February 5, 2015

bike safety idea

Someone needs to develop a lightweight and inexpensive transmitter and receiver system for bikes and motor vehicles. The system would work like this: riders install the transmitter on their bikes. Vehicles equipped with a receiver get a proximity alert (sound plus lights, ideally) that tells them they're in the vicinity of a bike equipped with a transmitter. A yellow light and low noise means the bike is X yards away, switching to red light and a louder signal when they're very close to the bike. This helps address low light, distraction and line of sight problems by alerting the driver to slow down and look for the biker.

I think this idea has great potential to go viral. Any car/truck owner with a family member who bikes will be motivated to purchase the system for all the vehicles and bikes in their family. The manufacturer's marketing department could partner with tire and repair chains like Pep Boys and Jiffy Lube as a public relations effort: repair shops buy the receivers in bulk and advertise that they'll install them for free when people come in for service on Bike to Work day or something.

Public transit vehicles and delivery trucks/vans could market based on their use of the technology. Bike shops, bike clubs and civic organizations (Boy and Girl Scouts, PTAs, etc) could get involved, buying and installing transmitters on kid's bikes to increase awareness and visibility. The vendor could partner with bike manufacturers to have transmitters come already installed on certain models of bikes, and car manufacturers could integrate the receivers as original equipment on models designed for families or young, active drivers (i.e., those who likely bike as well).

What do you think? 

January 14, 2015


We live in a global economy. Everyone wants and expects 24/7/365 services but businesses have not moved to meet this expectation. “Standard” business hours means most services (from repairs to professional services) are available from 8-5 – the hours most of us are working.  At the same time, our infrastructure is strained by demand that is heavily used only a few hours a day.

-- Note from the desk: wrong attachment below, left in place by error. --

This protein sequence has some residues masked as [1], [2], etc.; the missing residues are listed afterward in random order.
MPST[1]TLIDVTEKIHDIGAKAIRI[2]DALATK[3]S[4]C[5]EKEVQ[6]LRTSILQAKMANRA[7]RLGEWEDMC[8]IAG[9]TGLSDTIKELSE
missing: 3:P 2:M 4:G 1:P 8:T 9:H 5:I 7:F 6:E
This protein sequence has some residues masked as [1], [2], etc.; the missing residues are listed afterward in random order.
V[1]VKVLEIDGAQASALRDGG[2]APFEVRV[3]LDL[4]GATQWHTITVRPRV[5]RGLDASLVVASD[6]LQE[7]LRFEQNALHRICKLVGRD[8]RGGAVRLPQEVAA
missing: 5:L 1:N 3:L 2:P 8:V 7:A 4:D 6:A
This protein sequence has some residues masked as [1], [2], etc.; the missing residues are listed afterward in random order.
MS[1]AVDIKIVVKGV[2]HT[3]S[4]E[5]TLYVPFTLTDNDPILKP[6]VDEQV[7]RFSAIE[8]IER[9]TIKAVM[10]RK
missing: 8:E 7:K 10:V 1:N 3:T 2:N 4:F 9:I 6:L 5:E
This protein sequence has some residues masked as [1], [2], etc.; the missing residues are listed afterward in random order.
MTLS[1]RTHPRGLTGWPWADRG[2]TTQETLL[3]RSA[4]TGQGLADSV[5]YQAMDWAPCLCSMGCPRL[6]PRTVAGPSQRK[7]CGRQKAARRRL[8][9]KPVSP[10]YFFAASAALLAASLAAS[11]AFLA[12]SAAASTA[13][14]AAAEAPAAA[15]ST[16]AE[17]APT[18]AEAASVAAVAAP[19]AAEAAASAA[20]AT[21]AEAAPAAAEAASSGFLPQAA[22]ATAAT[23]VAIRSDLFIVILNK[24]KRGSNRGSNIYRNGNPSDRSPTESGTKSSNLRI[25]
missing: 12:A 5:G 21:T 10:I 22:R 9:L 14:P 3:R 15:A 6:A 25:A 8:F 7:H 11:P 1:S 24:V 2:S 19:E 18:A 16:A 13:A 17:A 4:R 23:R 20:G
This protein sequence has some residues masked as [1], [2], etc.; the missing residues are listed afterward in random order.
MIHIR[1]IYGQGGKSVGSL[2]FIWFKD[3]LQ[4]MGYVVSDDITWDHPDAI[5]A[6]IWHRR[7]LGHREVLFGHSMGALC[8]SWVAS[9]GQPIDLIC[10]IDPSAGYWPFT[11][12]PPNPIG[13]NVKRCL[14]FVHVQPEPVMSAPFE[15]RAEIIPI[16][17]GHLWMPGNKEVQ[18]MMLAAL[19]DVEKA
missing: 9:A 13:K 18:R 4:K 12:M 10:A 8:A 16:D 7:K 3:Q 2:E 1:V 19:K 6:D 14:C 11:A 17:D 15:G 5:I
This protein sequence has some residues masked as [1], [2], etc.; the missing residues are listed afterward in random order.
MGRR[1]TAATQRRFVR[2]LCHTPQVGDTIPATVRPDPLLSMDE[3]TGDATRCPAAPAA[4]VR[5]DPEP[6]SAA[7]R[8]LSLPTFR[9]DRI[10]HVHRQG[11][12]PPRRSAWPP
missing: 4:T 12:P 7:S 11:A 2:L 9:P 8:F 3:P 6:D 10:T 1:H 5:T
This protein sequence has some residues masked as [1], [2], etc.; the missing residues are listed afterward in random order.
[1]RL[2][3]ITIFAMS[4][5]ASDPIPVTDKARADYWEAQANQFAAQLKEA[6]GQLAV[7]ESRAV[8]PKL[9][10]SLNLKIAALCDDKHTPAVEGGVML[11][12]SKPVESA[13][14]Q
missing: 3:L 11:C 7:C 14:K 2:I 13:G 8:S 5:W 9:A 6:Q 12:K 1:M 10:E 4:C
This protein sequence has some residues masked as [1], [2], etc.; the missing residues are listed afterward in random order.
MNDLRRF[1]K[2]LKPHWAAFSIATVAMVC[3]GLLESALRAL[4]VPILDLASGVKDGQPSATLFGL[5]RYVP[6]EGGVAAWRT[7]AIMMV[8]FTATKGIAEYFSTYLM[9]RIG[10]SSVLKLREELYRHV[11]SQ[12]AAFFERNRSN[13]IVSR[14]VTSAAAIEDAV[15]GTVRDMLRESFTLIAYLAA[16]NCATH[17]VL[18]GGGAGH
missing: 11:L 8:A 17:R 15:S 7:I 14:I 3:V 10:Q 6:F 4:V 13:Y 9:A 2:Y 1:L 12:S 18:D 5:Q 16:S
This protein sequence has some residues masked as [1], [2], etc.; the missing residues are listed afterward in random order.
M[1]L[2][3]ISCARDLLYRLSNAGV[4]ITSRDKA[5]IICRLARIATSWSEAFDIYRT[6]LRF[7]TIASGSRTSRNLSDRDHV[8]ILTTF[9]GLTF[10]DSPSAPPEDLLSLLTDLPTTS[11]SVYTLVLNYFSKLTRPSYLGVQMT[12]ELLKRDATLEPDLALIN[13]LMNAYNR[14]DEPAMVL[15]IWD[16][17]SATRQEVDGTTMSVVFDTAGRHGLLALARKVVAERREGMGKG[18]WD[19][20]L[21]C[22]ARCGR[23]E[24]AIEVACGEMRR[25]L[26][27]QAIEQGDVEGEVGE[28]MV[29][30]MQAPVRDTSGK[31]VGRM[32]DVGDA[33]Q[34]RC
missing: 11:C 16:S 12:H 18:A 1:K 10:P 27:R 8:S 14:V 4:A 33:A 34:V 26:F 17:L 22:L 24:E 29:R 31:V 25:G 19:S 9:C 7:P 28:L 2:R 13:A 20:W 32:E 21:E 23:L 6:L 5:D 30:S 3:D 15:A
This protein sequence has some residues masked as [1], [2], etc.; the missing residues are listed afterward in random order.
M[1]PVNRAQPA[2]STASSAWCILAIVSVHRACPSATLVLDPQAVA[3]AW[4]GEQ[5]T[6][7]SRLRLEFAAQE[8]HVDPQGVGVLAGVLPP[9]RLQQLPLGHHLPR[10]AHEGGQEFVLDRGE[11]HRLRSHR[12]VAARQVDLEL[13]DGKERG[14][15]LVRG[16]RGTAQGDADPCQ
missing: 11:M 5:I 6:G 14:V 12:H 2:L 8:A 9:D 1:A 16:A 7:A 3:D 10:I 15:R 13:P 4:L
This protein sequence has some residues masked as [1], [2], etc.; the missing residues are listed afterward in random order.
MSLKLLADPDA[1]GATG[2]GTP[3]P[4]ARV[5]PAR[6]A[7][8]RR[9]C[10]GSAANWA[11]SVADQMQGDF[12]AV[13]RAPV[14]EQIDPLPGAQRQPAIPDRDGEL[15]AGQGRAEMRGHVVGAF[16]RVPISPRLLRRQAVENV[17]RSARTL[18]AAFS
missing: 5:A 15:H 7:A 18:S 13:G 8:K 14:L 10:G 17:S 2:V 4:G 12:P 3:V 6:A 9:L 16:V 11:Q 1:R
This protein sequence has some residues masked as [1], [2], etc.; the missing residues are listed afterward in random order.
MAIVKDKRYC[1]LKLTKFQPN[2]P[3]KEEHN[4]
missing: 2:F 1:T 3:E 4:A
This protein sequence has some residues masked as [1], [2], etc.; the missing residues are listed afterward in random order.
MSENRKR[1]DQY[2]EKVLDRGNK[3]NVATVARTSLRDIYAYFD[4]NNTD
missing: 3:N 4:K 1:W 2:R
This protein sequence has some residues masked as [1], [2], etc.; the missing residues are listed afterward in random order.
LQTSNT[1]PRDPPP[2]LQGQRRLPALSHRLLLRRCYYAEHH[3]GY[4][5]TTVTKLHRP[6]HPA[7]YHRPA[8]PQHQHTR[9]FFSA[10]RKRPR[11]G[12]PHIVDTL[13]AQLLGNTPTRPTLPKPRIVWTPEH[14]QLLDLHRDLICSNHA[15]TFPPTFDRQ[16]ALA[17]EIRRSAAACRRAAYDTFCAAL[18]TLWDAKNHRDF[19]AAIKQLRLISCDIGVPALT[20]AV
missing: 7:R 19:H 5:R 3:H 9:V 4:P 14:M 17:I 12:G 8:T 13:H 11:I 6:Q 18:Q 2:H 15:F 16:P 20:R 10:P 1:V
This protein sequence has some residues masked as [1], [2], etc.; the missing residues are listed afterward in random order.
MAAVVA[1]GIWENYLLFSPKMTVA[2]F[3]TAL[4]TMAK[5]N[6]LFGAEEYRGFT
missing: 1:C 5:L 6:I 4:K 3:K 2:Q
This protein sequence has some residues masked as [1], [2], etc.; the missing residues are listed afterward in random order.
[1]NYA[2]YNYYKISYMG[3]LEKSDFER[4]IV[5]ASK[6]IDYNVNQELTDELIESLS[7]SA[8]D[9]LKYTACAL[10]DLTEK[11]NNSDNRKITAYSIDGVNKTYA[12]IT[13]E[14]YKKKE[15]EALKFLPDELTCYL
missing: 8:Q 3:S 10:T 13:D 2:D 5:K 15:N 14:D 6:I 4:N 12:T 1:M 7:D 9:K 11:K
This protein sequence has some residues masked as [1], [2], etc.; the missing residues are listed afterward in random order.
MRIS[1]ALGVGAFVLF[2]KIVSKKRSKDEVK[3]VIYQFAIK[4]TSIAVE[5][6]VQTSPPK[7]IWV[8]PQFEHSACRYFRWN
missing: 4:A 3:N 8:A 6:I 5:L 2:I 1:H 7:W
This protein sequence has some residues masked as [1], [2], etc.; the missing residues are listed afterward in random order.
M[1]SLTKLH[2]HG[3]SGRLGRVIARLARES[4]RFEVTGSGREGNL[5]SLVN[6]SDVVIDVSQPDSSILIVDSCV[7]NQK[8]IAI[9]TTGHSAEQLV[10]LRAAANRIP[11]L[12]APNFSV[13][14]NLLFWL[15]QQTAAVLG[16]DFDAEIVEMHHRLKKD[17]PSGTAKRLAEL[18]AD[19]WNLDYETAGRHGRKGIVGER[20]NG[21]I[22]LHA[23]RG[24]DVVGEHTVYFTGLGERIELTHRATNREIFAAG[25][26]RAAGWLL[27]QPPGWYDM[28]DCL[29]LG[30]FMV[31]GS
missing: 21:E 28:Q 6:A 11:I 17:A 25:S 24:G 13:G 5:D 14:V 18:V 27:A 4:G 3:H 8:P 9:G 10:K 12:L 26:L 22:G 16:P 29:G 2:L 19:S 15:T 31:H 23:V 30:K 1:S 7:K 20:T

The unemployed struggle to find work because those who are currently employed are working overtime. People cannot participate in extracurricular activities because gyms, houses of worship, leisure venues, etc are open a limited number of hours.  Even if these opportunities were available, workers are expected to be on-call to meet the business's needs almost around the clock. People are exhausted, overwhelmed, and unable to find the time or energy to maintain a healthy, well-balanced life.

We need a change.

I propose we move to a truly 24/7/365 world, with shorter 6-hour workdays that begin on staggered schedules every 2 hours, 7 days per week.  A shorter workday more closely matches modern attention spans, and staggered schedules mean services and infrastructure will be better matched to need. If schools and businesses move to more flexible schedules, overcrowded resources would become a thing of the past. People will be better rested, more engaged and more appreciative of the opportunities a fuller life affords.

A “standard” full-time workweek would move from 5 to 6 days/week for a total commitment of 36 hours. Yes, people would work an extra day/week, but they’d also have more time every day to live rather than pushing everything they enjoy to a few hours of freedom on the weekend. Early riser? Work from 4-10 am -- you'd feel like you have your entire day to yourself  every day. Take a hike, volunteer at your local animal shelter, run errands, take a class, write a book … your life is your own.

Schools would work on staggered schedules as well: young children rise early, so the same facility that houses a kindergarten from 8 am -12 pm can be a high school from 2 pm – 8 pm, hours that are the best match for a teen’s biological clock. Workers with children can adjust their schedules to better sync with their children's schedules, or -- imagine this! -- have some time that isn't occupied by work OR child care.

A system like this means global enterprises will be more collaborative and more efficient as the schedules of employees living in different time zones overlap. Local businesses could be open longer hours because they’d have a fairly constant flow of clients. The increased business will cover the cost of hiring more employees, and those employees will be healthier, happier and more productive.